Thursday, August 27, 2020

Lack Of Anti-Trust Enforcement

The accelerating negative effects that have accumulated since the collapse of anti-trust enforcement in the US have been a prominent theme on this blog. This search currently returns 16 posts stretching back to 2009. Recently, perhaps started by Lina M. Khan's masterful January 2017 Yale Law Journal article Amazon's Antitrust Paradox a consensus has been gradually emerging as to these negative effects. One problem for this consensus is that "real economists" don't believe the real world, they only believe mathematical models that produce approximations to the real world.

Now, Yves Smith's Fed Economists Finger Monopoly Concentration as Underlying Driver of Neoliberal Economic Restructuring; Barry Lynn in Harpers and Fortnite Lawsuit Put Hot Light on Tech Monopoly Power covers three developments in the emerging anti-monopoly consensus:
  1. Apple and Google ganging up on Epic Games.
  2. Lina M. Khan's ex-boss Barry Lynn's The Big Tech Extortion Racket: How Google, Amazon, and Facebook control our lives.
  3. Market Power, Inequality, and Financial Instability by Fed economists Isabel CairĂ³ and Jae Sim
The first two will have to wait for future posts, but the last of these may start to convince "real economists" because, as Yves Smith writes:
they developed a model to simulate the impact of companies’ rising market power, in conjunction with the assumption that the owners of capital liked to hold financial assets (here, bonds) as a sign of social status. They wanted to see it it would explain six developments over the last forty years. ... And it did!
Follow me below the fold for the details.

Thursday, August 20, 2020

Optical Media Durability: Update

Two years ago I posted Optical Media Durability and discovered:
Surprisingly, I'm getting good data from CD-Rs more than 14 years old, and from DVD-Rs nearly 12 years old. Your mileage may vary.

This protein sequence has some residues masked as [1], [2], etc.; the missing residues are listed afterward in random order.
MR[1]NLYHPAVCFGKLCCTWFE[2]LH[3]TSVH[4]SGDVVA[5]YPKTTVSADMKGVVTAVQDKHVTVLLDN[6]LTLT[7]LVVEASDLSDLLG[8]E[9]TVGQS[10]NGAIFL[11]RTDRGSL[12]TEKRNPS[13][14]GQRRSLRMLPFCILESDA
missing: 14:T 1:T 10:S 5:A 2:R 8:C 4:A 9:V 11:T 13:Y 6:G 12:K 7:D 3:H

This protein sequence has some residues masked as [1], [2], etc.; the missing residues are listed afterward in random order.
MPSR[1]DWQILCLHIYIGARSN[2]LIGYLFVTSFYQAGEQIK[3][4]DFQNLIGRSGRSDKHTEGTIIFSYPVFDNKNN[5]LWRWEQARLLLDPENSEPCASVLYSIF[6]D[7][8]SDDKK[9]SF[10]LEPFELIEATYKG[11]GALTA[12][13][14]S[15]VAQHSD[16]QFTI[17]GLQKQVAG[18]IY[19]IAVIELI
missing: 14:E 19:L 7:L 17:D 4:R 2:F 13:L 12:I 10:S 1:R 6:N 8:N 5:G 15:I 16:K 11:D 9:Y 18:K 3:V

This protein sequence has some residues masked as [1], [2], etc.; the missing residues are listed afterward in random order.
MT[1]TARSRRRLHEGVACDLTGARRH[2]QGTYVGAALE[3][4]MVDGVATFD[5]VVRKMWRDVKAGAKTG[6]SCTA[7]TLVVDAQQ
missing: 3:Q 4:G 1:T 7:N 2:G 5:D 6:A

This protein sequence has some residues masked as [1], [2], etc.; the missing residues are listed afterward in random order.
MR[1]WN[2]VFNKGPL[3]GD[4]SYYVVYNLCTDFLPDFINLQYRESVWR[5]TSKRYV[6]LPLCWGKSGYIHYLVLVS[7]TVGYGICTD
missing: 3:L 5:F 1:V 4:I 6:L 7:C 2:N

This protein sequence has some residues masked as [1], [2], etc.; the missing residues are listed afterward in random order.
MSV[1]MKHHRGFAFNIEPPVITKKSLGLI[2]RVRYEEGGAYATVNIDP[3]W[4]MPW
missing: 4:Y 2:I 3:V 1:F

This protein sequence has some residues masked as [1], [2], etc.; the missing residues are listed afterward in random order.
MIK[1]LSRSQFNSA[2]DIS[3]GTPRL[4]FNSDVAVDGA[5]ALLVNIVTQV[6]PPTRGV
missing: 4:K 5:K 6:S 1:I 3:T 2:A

A year ago I repeated the mind-numbing process of feeding 45 disks through the reader and verifying their checksums. It is time again for this annual chore, and once again this year I failed to find any errors. Below the fold, the details.

Tuesday, August 18, 2020

Atlantic Council Report On Software Supply Chains

Eighteen months ago I posted a four-part series called Trust In Digital Content. The second part was Securing The Software Supply Chain, about how we know we're running the software we intended to. Now, Bruce Schneier's Survey of Supply Chain Attacks starts:
The Atlantic Council has released a report that looks at the history of computer supply chain attacks.
The Atlantic Council also has a summary of the report entitled Breaking trust: Shades of crisis across an insecure software supply chain:
Software supply chain security remains an under-appreciated domain of national security policymaking. Working to improve the security of software supporting private sector enterprise as well as sensitive Defense and Intelligence organizations requires more coherent policy response together industry and open source communities. This report profiles 115 attacks and disclosures against the software supply chain from the past decade to highlight the need for action and presents recommendations to both raise the cost of these attacks and limit their harm.
Below the fold, some commentary on the report and more recent attacks.

Tuesday, August 11, 2020

"Good" News For Bitcoin!

David Gerard is fond of pointing out how adept Bitcoin cultists are at spinning every item of news as "good news for Bitcoin". His latest news post has two notable items suited to this spin cycle:
  • Two successive successful 51% attacks on Ethereum Classic.
  • A new, more realistic estimate of Bitcoin's energy usage; it is only as much as Belgium
Follow me below the fold for details and commentary.

Tuesday, August 4, 2020

Contextual vs. Behavioral Advertising

In his New York Times op-ed entitled What if We All Just Sold Non-Creepy Advertising? Gabriel Weinberg, founder and CEO of DuckDuckGo (Jack Dorsey's and my default search engine), draws a clear distinction between the two types of Web advertising:
There is no reason to fear that sites cannot still make money with advertising. That’s because there are already two kinds of highly profitable online ads: contextual ads, based on the content being shown on screen, and behavioral ads, based on personal data collected about the person viewing the ad. Behavioral ads work by tracking your online behavior and compiling a profile about you using your internet activities (and even your offline activities in some cases) to send you targeted ads.
He argues that the creepiness of behavioral ads isn't necessary for sites to make money from ads. Below the fold I look at the evidence that Weinberg is right.